Oscars: Why 15 Widely Different Shortlisted Docs Can't Be Set to One Standard

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From left: 'Weiner', 'The Ivory Game', 'The Eagle Huntress' and 'O.J.: Made in America'

From the epic 'O.J.: Made in America' to the touchingly intimate 'Gleason' and 'Life, Animated,' this year's documentary line-up ranges across the globe with films that stretch the nonfiction format to its very limits.

Members of the documentary branch of the Academy of Motion Picture Arts and Sciences are facing a pretty impossible task. On Dec. 6, the Academy announced its shortlist of 15 feature-length documentaries, culled from 145 submissions. Now, the branch must winnow that list of 15 down to just five nominees, to be announced Jan. 24.

The problem is that there isn't a clunker in the bunch. And the quandary that the doc voters are likely to face is that there is no one set of standards against which all of this year's very different films can be measured.

Start with the question of length. Ezra Edelman's epic O.J.: Made in America brushes past any limitations with a running time of more than 7½ hours. Purists may argue that the project, underwritten by ESPN and originally airing in five parts, shouldn't be viewed as a film, although its director insists it was always designed as "a really long film" and had a theatrical run to meet the Academy's requirements. (The film returns to the Music Hall in Beverly Hills on Dec. 23.)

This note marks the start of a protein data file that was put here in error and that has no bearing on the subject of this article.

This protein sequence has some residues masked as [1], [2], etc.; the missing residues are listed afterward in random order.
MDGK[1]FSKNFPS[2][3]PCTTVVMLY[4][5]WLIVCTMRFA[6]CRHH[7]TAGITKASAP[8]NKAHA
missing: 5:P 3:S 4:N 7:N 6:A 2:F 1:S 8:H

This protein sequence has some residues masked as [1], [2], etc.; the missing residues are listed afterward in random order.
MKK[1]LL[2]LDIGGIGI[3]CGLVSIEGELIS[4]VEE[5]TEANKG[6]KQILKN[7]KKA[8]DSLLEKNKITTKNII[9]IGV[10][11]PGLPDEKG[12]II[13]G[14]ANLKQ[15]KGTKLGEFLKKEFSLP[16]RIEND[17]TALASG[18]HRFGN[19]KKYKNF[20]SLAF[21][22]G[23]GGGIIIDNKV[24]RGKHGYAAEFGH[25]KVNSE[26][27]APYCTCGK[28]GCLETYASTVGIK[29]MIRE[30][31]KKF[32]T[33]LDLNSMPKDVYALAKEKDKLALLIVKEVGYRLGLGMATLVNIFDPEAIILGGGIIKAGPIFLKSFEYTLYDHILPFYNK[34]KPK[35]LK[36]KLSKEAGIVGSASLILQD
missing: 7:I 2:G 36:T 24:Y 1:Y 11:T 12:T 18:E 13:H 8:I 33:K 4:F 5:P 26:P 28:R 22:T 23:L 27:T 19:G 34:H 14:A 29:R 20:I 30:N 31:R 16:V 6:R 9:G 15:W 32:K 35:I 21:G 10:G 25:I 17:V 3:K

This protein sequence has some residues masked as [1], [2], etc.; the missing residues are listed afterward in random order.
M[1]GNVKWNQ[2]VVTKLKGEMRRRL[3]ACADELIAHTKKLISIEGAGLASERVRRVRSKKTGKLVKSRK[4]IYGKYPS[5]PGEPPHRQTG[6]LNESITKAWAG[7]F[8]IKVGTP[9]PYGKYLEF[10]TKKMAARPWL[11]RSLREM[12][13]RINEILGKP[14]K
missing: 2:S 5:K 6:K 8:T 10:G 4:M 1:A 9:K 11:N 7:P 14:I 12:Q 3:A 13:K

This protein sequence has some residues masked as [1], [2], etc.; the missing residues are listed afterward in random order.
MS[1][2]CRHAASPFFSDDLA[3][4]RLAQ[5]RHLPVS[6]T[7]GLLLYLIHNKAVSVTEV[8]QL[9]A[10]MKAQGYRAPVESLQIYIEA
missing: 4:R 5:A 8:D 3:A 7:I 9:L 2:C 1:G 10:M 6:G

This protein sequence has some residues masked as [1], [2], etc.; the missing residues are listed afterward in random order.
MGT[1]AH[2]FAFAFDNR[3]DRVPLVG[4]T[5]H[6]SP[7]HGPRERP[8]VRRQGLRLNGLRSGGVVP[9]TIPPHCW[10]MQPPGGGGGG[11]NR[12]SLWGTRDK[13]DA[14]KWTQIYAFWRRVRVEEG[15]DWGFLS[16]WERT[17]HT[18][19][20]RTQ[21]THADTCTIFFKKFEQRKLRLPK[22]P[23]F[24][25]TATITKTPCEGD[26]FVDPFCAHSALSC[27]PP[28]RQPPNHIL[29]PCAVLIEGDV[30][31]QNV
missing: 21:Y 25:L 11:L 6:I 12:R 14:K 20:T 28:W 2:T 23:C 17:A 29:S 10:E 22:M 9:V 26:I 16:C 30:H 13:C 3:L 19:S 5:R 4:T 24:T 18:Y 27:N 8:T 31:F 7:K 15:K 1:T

But whether seen in a theater or on a home screen, it plays like a sprawling novel, an American tragedy that could have been written as a collaboration between Richard Wright and Theodore Dreiser. It takes its time setting up the sociological backdrop of the migration of Southern blacks to the West Coast, explains the role of show business and advertising in turning a black Heisman Trophy winner into an All-American pitchman, and goes off on side trips to flesh out supporting characters such as Ron Shipp, the former L.A.P.D. officer and longtime friend of "The Juice" who lost faith in his hero.

Then there are the docs that play more like thrillers: Robert Kenner's Command and Control questions the safety of America's nuclear arsenal by focusing on a near-catastrophic accident that took place in a Titan-II missile silo in Arkansas in 1980. Kenner restages the event to unnerving effect. Just as unsettling is Zero Days, from Oscar winner Alex Gibney, which begins as an exposé of the malicious Stuxnet computer worm, allegedly engineered by the United States and Israel to damage Iran's nuclear facilities, before exploring the larger threat of cyber-warfare.

A different type of warfare plays out in Kief Davidson and Richard Ladkani's The Ivory Game — it's man versus nature as the filmmakers chase, quite literally, the poachers and smugglers whose trade in ivory is threatening Africa's elephant population with extinction. A veritable action movie, it hopscotches across the globe from Kenya and Vietnam to Hong Kong and Beijing, capturing both late-night raids in the bush and undercover meetings in swank hotels.

In contrast, Ava DuVernay's 13th is one of the more conventionally structured documentaries in this year's lineup, relying as it does on a series of talking heads and smartly chosen news footage. But it's no less gripping for its traditional reportage as it presents a passionate polemic against America's treatment of men of color, arguing forcefully that mass incarceration is the modern-day equivalent to slavery. Functioning as something of a companion piece, Raoul Peck's I Am Not Your Negro also addresses the black experience in America — but it uses the eloquent voice of just one man, the late writer James Baldwin.